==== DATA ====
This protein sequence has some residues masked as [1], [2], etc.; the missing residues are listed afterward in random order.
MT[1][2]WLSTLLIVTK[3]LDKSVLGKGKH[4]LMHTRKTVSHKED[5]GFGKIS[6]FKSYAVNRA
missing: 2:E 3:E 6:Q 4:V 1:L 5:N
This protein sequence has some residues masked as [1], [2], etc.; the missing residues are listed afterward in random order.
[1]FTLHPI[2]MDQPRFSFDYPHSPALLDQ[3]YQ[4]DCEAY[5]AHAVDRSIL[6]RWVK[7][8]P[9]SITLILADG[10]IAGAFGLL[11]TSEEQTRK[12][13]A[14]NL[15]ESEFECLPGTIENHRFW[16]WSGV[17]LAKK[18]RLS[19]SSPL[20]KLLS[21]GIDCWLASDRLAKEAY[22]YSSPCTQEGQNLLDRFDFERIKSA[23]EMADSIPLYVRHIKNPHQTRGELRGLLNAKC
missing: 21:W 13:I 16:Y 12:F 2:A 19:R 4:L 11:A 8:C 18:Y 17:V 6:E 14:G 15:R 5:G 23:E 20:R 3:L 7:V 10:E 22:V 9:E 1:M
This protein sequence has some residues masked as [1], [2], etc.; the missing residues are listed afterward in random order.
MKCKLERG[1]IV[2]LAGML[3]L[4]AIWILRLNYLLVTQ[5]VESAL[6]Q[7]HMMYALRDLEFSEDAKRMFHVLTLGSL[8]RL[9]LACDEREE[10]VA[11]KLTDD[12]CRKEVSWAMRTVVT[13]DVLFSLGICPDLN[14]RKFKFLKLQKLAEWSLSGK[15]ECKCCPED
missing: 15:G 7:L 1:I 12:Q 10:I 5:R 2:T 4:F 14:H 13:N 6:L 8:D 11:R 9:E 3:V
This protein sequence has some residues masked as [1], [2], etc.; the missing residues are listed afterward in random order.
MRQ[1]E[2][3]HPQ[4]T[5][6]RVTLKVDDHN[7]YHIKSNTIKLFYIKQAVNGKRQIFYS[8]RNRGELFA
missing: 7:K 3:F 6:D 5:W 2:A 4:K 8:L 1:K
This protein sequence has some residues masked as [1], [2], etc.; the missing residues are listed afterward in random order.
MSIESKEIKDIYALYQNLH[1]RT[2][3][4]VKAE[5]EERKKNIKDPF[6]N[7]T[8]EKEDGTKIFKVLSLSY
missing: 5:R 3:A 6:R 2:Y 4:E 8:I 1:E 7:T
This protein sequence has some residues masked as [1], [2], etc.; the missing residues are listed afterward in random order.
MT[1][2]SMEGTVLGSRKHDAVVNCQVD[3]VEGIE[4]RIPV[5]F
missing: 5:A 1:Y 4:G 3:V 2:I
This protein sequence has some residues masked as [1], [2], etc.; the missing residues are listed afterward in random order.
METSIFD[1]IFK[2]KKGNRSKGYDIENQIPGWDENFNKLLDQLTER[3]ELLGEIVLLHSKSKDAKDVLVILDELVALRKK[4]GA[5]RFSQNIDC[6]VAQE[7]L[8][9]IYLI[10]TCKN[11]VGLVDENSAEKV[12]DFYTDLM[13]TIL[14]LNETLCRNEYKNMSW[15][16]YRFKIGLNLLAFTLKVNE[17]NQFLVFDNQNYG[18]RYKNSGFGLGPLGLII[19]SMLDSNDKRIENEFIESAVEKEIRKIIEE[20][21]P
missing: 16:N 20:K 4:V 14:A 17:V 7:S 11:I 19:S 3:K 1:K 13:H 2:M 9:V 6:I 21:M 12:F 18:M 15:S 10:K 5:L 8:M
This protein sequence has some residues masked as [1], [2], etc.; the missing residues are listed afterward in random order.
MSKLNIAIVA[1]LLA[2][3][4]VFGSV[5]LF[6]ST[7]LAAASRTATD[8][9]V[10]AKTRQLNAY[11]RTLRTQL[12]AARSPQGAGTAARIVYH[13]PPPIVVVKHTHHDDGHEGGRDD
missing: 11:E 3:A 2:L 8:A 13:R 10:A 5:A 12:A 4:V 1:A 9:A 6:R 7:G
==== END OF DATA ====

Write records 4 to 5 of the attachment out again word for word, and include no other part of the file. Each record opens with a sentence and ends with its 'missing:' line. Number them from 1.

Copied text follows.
This protein sequence has some residues masked as [1], [2], etc.; the missing residues are listed afterward in random order.
MRQ[1]E[2][3]HPQ[4]T[5][6]RVTLKVDDHN[7]YHIKSNTIKLFYIKQAVNGKRQIFYS[8]RNRGELFA
missing: 7:K 3:F 6:D 5:W 2:A 4:K 8:L 1:K
This protein sequence has some residues masked as [1], [2], etc.; the missing residues are listed afterward in random order.
MSIESKEIKDIYALYQNLH[1]RT[2][3][4]VKAE[5]EERKKNIKDPF[6]N[7]T[8]EKEDGTKIFKVLSLSY
missing: 5:R 3:A 6:R 2:Y 4:E 8:I 1:E 7:T